The guidelines for discipline are the same as the guidelines for leadership they are just applied in a different way as each situation requires examination. Our work in roles of leadership boil down to creating a culture of clarity, consistency and accountability. As we build clarity around our vision, values and the processes that will help our teams and individuals to succeed there will be those who push back on those changes. Resistance is healthy when individuals are discovering whether they can buy into a vision and contribute to the culture, the discernment for a leader needs to be applied to whether the push back is part of a process or embedded in a person’s character. Does the situation of resistance show someone who has made a mistake, someone who is processing the changes or someone who has decided to be an obstacle to progress? Contributing to a cultural change requires a commitment of the brain and the body, to understand the vision and to put the values into practice.
Understanding and Application have four basic quadrants:
An individual who understands the vision and has chosen to follow and apply the process (Understand + / Apply +). Even in this sector of people, there are those who push back but who ultimately contribute to the team. Individuals work through changes in unique ways and some may be processors who take a bit more time to grasp and engage the details even while they are on board with the overall direction. Those individuals who understand and are applying the vision need to be empowered as partners to help spread the message throughout the team. Not everyone is going to respond to you as a leader and your style in the same way, within this group of early adopters find ways to leverage that momentum to help bring team members who are struggling to understand and/or apply into the fold.
An individual who doesn’t understand the vision but has chosen to give the process a chance (Understand - / Apply +). Some people trust the leader but don’t quite get the process or vice versa, they understand the goal of what the team is trying to achieve but they don’t yet trust the leader (the next quadrant). There are many people who are good employees but may not connect with a particular leader or may not be a good long term fit for a culture, of course the best combination is someone who gets in and is passionate about moving the mission forward but don’t overlook those who didn’t understand the vision after one power point presentation.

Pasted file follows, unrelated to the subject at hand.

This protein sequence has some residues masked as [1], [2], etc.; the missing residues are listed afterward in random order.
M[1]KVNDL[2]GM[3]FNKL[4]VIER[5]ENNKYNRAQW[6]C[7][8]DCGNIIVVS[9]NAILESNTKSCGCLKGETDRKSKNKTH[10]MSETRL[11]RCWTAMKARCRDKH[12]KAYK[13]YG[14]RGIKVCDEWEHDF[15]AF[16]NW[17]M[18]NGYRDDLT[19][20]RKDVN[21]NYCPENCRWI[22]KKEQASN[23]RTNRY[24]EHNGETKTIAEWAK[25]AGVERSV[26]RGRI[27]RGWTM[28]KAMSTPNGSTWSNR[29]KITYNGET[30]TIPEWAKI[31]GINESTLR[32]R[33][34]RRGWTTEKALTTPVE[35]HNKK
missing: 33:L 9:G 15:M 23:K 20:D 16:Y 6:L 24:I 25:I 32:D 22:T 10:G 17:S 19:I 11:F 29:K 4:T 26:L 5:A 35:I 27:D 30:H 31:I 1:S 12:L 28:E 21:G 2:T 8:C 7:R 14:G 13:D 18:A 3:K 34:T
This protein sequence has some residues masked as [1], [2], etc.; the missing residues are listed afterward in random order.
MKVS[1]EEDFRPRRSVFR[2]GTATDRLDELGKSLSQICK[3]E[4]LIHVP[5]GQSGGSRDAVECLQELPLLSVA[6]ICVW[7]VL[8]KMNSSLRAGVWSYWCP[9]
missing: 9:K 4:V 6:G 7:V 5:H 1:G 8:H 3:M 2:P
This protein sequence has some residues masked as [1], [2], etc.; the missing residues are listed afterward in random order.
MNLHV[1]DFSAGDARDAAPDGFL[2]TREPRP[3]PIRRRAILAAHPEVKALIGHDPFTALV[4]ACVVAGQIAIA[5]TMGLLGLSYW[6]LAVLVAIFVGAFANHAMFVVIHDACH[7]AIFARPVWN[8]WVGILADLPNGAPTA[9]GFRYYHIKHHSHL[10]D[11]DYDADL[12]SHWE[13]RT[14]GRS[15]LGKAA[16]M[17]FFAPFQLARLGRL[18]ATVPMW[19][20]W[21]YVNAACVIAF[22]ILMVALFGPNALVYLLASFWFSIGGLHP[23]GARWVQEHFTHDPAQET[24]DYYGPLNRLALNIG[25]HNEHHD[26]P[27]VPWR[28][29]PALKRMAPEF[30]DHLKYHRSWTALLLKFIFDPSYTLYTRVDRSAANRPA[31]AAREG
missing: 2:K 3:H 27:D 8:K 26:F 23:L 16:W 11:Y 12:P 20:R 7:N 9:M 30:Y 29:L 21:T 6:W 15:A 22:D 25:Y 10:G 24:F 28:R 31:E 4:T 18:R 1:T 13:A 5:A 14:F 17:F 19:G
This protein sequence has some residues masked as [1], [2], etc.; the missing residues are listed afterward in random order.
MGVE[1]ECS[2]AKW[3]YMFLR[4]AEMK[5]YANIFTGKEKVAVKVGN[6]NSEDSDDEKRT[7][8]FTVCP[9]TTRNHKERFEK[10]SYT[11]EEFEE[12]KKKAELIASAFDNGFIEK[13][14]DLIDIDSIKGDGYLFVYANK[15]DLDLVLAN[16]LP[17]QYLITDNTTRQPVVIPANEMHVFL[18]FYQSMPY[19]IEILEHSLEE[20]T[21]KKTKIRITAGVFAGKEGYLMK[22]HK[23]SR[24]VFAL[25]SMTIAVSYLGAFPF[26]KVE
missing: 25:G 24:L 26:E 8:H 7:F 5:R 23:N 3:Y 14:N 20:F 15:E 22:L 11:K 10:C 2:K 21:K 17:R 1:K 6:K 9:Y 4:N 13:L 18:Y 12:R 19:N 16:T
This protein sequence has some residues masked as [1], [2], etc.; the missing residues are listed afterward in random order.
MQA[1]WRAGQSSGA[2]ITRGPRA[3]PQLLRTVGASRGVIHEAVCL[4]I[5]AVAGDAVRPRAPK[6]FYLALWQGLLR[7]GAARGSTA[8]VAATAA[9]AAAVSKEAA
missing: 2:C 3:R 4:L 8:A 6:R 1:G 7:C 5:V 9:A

An individual who understands the vision but has not chosen to follow and apply the process (Understand + / Apply -). This group sees the vision and can wrap their mind around it but either they don’t agree with the direction or they don’t trust the leaders or the process. Often a seasoned employee who has seen many vision and values changes may be in this camp, “I’ve seen this before, this will last three months.” There are also individuals who are loyal to the company but believe strongly in the good ol’ days as being the best days and like many are resistant to change. The question is whether these individuals can be won over and will take that positive sense of loyalty and buy into the new direction. Leaders have their work cut out to discern whether there is value in investing in winning these team members over. Often those who are the most resistant initially but are won over will be some of your strongest proponents in the future.
An individual who does not understand the vision and has chosen not to apply the process (Understand - / Apply -). While these current team members likely aren’t a good fit for the long term, a leader should dig beneath the surface to determine whether individuals aren’t buying in because they are against the process or they are some combination of the two prior quadrants. Often those who were strong “leaders” from within the team for a prior culture or process will be resistant to changes because there is fear about their position within the new direction. For those who can change there is a role on the team, for those who cannot we can have discussions about assisting them to find a team where their values are a better fit.
When you are in a leadership role and are working towards a new direction or are taking over a team that is new to you, there will always be a level of resistance. Push back is natural, it is likely part of why you were able to develop yourself into a position as a leader. Growth as an organization does not happen unless someone is willing to say – what we are doing either isn’t working or will not be sustainable over time. If we want different results we will have to do things differently. The key as a leader is to work towards building clarity in the vision, consistency in the pursuit and accountability in the culture. You cannot forge forward without your team unless you want to be a company of one forever, you must learn to communicate and inspire individuals to understand and apply the vision (Read more on developing Emotional Intelligence or EQ - HERE). As you do so, understand that not all resistance is negative, much of it is part of the process and working through it will help you develop into a stronger leader and your team as a stronger unit.
Leadership is leading.
Thoughts on personal and professional development.
Jon Isaacson, The Intentional Restorer, is a contractor, author, and host of The DYOJO Podcast. The goal of The DYOJO is to help growth-minded restoration professionals shorten their DANG learning curve for personal and professional development. You can watch The DYOJO Podcast on YouTube on Thursdays or listen on your favorite podcast platform.